I believe God gave me a calling to be a teacher, and He sent me signs that day.  I hadn’t been listening well, so He screamed them at me, and I am very grateful.

Here are the Psalm verses I prayed: “Search me, O God, and know my heart; test me and know my anxious thoughts. Point out anything in me that offends you, and lead me along the path of everlasting life.” Psalm 139: 23-24


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Pay Attention!

Raising a Holy Family

The importance of being engaged in family life is key to raising a holy family.  Our goal as parents should be to raise saints, also known as holy people, that will one day make it to heaven.  On a more practical/secular level, we want to raise children that make good moral decisions, make good grades, and lead successful lives.  Like it or not, we as parents are the people who have the most influence over our children.  No one can take the place of a child’s parents, even in cases where, through no fault of their own, one or more parent is no longer involved in a child’s life, the effects on that child are indisputable.untitled-42
The task of raising well balanced, holy children is not complicated, but it does require a lot of hard work.  Through prayer, play, and being engaged in the life of our children, we will be more successful, guaranteed.  During one of our family retreats, Michael Gormley spoke eloquently about the importance and mechanics of family prayer, and I agree that personal and family prayer is an essential ingredient in raising saints.  Family play is also a key component in this quest, but even if you pray all the time for your kids, lead them in a daily rosary, and play games with them from time to time, unless you really participate and engage in their lives, you will fail to reach your goal.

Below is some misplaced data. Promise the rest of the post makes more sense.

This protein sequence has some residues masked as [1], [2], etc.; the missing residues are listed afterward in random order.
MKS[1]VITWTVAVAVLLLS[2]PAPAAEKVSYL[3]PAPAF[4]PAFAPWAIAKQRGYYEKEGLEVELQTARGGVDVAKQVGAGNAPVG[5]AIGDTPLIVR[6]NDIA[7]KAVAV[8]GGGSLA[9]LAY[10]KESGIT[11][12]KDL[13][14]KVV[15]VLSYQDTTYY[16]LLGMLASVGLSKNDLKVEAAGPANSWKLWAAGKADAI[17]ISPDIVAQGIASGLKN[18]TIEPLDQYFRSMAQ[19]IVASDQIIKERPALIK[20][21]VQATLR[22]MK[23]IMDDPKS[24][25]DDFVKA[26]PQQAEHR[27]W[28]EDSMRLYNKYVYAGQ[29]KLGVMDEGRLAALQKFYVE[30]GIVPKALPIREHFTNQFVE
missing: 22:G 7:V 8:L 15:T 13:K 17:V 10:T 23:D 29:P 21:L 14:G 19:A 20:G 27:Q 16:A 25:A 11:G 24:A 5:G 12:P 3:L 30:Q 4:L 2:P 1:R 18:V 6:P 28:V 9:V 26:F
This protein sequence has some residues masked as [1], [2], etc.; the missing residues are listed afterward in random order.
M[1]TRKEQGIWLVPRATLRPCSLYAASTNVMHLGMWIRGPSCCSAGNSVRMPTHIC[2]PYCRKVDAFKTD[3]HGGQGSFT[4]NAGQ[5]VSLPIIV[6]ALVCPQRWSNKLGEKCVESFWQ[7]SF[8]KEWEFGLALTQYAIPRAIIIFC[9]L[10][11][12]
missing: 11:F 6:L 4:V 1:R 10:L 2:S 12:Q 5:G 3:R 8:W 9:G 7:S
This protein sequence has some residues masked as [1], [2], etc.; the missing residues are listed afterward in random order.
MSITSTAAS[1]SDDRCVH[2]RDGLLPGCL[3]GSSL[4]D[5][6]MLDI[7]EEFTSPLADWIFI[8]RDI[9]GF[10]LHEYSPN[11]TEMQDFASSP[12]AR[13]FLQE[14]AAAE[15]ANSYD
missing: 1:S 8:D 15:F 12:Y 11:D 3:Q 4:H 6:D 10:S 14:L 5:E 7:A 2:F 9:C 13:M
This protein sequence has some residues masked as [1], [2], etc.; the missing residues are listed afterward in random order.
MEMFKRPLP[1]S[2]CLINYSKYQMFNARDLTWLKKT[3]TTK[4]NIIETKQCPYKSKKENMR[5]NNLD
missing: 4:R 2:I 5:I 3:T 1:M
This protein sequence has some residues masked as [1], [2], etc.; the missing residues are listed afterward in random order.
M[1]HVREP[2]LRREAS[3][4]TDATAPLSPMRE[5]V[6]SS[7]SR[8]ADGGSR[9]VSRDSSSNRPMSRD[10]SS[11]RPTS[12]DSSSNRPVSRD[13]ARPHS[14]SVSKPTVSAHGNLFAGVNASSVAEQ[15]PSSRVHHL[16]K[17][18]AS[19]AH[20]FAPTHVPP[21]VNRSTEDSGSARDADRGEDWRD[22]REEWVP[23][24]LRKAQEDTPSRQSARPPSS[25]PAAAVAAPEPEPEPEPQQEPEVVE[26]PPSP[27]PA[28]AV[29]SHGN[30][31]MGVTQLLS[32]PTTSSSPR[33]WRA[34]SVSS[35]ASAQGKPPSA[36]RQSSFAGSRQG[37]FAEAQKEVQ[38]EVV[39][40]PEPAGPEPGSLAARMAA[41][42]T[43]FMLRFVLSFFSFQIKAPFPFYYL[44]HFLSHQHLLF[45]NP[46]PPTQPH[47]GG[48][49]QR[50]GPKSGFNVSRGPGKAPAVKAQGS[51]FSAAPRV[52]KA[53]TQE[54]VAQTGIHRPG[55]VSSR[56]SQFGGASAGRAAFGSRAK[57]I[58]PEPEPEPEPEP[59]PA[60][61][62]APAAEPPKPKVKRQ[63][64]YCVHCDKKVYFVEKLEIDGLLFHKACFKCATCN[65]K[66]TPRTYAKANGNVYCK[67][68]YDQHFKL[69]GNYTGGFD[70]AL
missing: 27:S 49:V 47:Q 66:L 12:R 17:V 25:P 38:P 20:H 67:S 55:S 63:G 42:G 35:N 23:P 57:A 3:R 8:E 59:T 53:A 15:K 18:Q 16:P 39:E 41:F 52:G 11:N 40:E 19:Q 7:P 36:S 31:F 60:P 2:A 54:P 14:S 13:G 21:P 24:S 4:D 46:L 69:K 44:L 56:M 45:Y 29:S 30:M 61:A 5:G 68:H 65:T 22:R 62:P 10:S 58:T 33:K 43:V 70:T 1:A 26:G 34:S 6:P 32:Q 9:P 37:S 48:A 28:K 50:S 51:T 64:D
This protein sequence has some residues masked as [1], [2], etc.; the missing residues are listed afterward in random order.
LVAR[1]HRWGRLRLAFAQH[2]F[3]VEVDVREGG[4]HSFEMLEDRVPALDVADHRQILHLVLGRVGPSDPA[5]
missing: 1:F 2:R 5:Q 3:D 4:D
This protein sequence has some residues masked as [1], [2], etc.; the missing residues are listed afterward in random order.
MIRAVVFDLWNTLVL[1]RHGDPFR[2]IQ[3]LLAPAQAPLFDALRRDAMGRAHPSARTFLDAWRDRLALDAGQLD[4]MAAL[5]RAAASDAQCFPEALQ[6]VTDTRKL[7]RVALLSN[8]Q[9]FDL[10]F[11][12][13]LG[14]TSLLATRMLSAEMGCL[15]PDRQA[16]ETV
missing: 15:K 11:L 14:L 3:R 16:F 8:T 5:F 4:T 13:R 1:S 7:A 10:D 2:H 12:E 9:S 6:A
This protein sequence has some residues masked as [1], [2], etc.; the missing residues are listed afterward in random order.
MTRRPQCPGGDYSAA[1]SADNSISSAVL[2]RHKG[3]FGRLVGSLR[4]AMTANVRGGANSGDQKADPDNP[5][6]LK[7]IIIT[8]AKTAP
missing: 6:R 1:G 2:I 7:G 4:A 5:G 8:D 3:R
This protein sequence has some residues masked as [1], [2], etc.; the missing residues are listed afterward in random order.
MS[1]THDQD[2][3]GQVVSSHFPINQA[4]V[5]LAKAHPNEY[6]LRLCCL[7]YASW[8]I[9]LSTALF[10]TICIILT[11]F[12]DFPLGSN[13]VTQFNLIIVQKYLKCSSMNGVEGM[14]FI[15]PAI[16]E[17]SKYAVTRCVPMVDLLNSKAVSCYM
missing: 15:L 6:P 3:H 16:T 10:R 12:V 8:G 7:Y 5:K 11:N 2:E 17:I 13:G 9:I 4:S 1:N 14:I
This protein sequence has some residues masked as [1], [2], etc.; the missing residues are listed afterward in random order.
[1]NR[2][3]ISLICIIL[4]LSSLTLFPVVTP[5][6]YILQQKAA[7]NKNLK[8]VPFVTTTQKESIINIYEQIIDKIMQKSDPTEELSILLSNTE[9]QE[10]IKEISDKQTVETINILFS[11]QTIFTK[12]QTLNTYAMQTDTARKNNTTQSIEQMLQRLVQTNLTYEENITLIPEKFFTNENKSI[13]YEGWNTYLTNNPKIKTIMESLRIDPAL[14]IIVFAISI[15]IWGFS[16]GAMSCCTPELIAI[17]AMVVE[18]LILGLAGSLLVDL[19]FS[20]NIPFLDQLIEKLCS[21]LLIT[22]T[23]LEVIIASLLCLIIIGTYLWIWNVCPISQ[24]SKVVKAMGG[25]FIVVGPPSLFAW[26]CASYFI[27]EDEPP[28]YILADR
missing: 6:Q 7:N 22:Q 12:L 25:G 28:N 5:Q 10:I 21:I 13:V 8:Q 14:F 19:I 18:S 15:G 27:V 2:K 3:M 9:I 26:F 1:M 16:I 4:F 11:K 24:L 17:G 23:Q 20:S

I asked a priest friend of mine who was recently a campus minister at a university what it was like after being an associate at a large urban parish.  He said it was easy ministering to college students because it was simply a ministry of presence.  If you knew this priest you would understand why he considered this an easy job.  He is one of the most personable, friendly people I know.  He really cares about everyone to which he ministers.  He is laid back and has no problem giving a gratuitous amount of time to an individual.  He truly lives in the present and doesn’t appear to be overly concerned about the future.
FFD-45I was struck by this idea of a ministry of presence.  I immediately thought about the advice we give to families about how to raise a holy family.  Youth ministry and college ministry are just an extension of what should have already been started within the family.  The family should be a place of prayer, a place of joy and a place of community.  It is within this aspect of community that this ministry of presence falls.  Our children are usually people that we created with the help of God, they are the most like us of anyone in the world. We should love them more than anyone else after God and our spouse.  This is where our families model the love of God represented in the Holy Trinity.